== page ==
I almost never tell my parents about my dating life. Mostly because when I do, they don't believe me. A while back I offhandedly mentioned that I met someone at a bar and we spent nearly an hour talking about meat and guns, and my folks accused me of lying.
Maybe it was because they think that no two Brooklynites would ever talk about meat and guns, but more likely they refuse to believe that I would be brave enough to talk to anyone in a bar. Here's the thing though, she was the one to break the ice.
Needless to say, I'm curious to see how my parents would write my dating bio. I'm leaning towards, "This isn't real. None of this is real."
Eh, I guess that could work.
Growing up as a Muslim-Albanian family with very patriarchal ideas on the way a family is supposed to operate, my idea of what a father should be was a very "man's man" one.
He brings home the bacon, laughs maybe five times a year, and was really into Clint Eastwood and Martin Scorcese movies. Oh, and a Marlboro Red had to be perpetually hanging out the side of his mouth.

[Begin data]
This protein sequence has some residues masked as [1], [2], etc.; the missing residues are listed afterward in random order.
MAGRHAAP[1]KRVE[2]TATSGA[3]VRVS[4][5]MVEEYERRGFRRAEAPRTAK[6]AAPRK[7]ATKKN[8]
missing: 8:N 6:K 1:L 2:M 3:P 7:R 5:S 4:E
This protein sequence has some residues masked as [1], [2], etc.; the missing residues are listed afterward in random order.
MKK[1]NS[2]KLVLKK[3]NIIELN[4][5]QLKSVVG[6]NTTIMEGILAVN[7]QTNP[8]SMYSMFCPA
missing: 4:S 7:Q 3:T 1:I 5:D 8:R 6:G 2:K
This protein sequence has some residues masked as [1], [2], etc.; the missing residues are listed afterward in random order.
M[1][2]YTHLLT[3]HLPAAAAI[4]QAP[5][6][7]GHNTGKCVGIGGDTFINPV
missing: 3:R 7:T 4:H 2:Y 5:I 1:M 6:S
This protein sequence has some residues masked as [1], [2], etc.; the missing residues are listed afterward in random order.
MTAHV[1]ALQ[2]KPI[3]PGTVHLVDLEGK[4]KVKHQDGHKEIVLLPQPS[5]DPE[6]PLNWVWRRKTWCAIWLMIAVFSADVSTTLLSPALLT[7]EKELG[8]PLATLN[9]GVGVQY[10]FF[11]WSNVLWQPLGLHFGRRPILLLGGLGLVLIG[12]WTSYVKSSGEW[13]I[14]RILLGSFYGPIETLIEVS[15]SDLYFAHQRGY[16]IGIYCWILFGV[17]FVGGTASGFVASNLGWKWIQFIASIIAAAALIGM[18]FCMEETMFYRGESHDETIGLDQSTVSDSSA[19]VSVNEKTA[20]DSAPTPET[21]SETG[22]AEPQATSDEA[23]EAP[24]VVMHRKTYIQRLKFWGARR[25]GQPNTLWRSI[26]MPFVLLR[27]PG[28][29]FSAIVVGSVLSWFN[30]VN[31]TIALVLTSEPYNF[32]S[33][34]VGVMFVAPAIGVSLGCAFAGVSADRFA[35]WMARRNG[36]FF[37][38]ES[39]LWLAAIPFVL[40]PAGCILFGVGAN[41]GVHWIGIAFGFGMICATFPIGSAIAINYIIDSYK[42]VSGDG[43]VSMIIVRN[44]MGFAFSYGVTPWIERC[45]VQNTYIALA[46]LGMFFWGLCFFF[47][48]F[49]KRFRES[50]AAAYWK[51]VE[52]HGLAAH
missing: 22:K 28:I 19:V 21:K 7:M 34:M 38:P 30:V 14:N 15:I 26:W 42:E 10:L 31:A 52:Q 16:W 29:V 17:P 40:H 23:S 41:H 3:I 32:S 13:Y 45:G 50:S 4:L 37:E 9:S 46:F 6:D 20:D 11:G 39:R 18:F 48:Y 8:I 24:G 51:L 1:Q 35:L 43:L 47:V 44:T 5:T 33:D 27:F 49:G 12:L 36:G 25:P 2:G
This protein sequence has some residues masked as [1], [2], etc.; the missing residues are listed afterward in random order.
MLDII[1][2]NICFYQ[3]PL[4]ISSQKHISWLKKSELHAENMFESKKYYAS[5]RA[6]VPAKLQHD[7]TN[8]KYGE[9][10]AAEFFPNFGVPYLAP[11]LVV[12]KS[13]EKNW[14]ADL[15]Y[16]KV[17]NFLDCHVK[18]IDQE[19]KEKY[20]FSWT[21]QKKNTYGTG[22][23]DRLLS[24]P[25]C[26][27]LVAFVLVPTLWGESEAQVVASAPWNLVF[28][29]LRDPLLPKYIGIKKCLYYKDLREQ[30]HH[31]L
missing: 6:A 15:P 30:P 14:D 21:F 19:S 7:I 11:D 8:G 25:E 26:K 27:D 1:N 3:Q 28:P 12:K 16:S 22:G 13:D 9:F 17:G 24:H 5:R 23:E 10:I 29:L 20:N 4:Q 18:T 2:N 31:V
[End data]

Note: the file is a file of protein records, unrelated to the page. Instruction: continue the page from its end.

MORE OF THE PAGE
Fast forward years later and here I am, dadding it up, and I'm not that, like, at all. The manliest thing I probably do is hit the gym, bro, and not shave my chest hair. Other than that though, I'm nothing like the former generation of "guy's guys" that raised me. Which I'm totally cool with, because I'm already learning special hair braids to try out on my daughter once she gets older. Because her old man might be a North Jersey meathead, but he's going to be a meathead who doesn't mind having tea parties and getting his nails painted with his little girl.